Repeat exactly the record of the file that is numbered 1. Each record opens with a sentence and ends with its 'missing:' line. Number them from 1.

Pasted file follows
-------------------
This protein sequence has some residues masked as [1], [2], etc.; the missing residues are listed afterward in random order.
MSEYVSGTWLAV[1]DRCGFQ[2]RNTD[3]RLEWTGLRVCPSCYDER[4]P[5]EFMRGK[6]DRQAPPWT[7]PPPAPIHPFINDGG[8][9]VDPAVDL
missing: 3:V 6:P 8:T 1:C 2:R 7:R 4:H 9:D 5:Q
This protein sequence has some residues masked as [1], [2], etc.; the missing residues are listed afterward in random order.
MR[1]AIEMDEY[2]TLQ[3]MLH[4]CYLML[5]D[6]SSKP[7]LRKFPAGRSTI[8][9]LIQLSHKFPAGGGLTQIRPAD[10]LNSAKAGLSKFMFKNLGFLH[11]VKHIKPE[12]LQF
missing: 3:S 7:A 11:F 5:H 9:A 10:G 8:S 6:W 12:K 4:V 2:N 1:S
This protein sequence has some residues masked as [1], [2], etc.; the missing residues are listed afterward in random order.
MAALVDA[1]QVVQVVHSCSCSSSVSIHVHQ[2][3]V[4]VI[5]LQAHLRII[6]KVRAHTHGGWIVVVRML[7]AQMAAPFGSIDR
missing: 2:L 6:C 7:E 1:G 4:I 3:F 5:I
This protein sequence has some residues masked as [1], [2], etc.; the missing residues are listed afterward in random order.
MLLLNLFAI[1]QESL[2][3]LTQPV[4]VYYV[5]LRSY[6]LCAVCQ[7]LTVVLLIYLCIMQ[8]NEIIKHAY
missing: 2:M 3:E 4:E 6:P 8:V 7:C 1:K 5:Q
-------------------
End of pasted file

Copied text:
This protein sequence has some residues masked as [1], [2], etc.; the missing residues are listed afterward in random order.
MSEYVSGTWLAV[1]DRCGFQ[2]RNTD[3]RLEWTGLRVCPSCYDER[4]P[5]EFMRGK[6]DRQAPPWT[7]PPPAPIHPFINDGG[8][9]VDPAVDL
missing: 3:V 6:P 8:T 1:C 2:R 7:R 4:H 9:D 5:Q